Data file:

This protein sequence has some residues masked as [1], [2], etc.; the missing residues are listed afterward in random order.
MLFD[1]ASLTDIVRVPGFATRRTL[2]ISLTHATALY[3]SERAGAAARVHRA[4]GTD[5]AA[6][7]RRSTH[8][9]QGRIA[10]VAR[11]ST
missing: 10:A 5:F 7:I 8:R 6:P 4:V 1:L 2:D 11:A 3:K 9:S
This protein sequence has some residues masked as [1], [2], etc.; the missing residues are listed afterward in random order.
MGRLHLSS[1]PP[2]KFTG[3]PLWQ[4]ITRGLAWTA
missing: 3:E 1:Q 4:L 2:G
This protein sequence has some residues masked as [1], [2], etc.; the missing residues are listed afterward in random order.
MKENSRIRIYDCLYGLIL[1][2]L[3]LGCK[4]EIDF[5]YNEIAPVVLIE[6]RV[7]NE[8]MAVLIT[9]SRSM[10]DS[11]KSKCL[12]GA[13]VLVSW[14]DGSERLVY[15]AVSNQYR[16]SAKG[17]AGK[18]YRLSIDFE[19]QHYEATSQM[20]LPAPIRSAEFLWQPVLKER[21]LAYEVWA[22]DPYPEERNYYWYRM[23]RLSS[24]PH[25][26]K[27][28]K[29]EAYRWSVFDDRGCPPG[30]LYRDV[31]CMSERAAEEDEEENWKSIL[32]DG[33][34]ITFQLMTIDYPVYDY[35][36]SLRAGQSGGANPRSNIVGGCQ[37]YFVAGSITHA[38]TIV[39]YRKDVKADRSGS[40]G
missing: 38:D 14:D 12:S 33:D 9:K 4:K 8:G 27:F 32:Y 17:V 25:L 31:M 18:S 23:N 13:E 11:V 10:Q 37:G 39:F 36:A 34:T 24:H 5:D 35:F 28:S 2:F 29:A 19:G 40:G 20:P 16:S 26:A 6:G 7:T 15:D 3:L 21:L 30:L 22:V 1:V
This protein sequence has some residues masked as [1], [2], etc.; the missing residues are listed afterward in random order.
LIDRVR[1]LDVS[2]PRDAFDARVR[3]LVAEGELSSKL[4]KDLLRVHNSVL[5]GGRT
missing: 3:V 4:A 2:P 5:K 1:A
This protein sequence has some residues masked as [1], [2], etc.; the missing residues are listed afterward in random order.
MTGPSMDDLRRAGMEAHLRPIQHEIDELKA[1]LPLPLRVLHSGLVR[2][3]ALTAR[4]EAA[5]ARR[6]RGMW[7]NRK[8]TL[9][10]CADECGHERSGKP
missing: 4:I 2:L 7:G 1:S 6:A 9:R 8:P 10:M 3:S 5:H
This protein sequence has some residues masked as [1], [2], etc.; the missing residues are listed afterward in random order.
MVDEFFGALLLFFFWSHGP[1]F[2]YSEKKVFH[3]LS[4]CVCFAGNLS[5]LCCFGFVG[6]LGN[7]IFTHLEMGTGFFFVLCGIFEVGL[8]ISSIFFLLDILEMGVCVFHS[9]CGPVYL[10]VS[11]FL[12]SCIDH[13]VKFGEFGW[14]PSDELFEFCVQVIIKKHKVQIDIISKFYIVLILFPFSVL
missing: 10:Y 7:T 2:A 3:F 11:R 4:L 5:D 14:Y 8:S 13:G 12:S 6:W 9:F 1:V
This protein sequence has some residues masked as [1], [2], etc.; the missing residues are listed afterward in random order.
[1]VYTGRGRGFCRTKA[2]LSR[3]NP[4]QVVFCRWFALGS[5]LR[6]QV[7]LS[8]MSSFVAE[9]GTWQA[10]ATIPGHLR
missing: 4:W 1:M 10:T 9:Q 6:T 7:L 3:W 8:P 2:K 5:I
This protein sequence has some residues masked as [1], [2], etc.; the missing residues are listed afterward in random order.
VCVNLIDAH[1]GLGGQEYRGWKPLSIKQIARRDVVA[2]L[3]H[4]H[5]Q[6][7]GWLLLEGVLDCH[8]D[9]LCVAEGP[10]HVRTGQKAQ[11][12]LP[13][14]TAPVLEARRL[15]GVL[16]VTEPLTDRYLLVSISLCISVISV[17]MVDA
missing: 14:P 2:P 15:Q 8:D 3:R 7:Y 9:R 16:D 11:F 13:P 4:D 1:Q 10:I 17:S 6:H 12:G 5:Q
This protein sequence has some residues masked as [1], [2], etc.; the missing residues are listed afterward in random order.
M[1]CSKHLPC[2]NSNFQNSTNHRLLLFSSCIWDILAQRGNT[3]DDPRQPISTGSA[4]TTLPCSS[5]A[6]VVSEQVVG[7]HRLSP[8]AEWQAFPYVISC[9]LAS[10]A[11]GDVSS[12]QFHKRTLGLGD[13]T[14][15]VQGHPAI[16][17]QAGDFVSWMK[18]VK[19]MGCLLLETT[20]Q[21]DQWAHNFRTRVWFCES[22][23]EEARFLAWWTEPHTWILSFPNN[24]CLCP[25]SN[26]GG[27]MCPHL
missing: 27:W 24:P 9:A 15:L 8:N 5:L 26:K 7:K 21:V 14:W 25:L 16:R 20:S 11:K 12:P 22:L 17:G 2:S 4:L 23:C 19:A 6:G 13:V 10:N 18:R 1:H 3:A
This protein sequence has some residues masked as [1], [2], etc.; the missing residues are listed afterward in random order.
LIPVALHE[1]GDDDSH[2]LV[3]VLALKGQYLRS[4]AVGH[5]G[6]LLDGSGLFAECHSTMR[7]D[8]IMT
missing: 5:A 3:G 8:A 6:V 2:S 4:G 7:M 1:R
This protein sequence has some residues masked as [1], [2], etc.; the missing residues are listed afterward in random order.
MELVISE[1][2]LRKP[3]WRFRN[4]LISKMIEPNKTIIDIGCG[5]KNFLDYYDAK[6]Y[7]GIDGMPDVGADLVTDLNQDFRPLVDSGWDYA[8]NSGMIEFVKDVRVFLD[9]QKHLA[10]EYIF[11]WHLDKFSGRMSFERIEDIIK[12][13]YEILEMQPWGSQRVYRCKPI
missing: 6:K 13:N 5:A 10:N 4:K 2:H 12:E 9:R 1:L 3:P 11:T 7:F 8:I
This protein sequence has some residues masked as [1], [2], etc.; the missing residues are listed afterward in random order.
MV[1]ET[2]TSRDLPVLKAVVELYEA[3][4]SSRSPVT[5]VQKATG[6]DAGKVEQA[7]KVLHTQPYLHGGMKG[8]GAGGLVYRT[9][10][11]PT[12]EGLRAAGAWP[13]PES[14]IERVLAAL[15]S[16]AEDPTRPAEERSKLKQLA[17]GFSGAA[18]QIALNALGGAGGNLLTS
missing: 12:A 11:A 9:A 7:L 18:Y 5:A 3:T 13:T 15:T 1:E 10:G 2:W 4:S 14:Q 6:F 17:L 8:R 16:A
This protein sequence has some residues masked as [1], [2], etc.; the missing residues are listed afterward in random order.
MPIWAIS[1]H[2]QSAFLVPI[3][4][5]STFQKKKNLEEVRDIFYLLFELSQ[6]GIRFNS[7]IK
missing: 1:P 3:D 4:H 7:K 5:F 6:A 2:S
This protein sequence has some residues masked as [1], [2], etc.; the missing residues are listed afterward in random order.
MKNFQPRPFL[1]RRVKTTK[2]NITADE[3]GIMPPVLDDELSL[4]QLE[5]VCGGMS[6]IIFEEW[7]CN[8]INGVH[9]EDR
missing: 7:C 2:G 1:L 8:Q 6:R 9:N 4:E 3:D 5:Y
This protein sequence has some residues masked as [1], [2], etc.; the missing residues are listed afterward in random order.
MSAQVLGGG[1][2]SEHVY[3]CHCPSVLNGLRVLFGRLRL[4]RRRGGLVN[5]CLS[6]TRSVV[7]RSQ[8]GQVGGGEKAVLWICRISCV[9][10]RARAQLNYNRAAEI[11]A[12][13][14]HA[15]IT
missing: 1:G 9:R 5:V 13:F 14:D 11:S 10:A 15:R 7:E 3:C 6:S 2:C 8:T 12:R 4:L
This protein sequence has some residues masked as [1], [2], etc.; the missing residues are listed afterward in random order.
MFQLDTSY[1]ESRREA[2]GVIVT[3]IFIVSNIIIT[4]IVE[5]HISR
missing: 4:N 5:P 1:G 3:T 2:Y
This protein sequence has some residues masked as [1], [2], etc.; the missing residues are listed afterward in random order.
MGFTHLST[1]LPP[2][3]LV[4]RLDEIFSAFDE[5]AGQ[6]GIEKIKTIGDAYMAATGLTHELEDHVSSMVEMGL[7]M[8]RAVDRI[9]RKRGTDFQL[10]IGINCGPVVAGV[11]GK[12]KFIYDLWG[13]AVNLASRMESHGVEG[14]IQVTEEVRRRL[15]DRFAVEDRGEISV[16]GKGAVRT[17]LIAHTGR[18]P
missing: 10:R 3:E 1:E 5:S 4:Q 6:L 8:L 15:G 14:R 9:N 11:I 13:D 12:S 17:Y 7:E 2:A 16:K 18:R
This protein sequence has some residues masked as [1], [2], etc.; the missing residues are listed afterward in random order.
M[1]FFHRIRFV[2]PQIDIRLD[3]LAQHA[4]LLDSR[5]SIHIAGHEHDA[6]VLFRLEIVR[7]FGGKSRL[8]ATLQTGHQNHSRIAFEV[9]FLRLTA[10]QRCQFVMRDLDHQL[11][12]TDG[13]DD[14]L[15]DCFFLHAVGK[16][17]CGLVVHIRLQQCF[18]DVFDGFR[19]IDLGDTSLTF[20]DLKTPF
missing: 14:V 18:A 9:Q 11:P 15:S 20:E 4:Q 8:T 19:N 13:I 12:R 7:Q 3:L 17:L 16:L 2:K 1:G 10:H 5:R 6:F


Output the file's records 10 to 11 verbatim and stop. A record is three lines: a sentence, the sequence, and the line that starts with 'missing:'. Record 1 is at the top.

This protein sequence has some residues masked as [1], [2], etc.; the missing residues are listed afterward in random order.
LIPVALHE[1]GDDDSH[2]LV[3]VLALKGQYLRS[4]AVGH[5]G[6]LLDGSGLFAECHSTMR[7]D[8]IMT
missing: 5:A 3:G 8:A 6:V 2:S 4:G 7:M 1:R
This protein sequence has some residues masked as [1], [2], etc.; the missing residues are listed afterward in random order.
MELVISE[1][2]LRKP[3]WRFRN[4]LISKMIEPNKTIIDIGCG[5]KNFLDYYDAK[6]Y[7]GIDGMPDVGADLVTDLNQDFRPLVDSGWDYA[8]NSGMIEFVKDVRVFLD[9]QKHLA[10]EYIF[11]WHLDKFSGRMSFERIEDIIK[12][13]YEILEMQPWGSQRVYRCKPI
missing: 6:K 13:N 5:A 10:N 4:K 2:H 12:E 9:R 1:L 3:P 11:T 7:F 8:I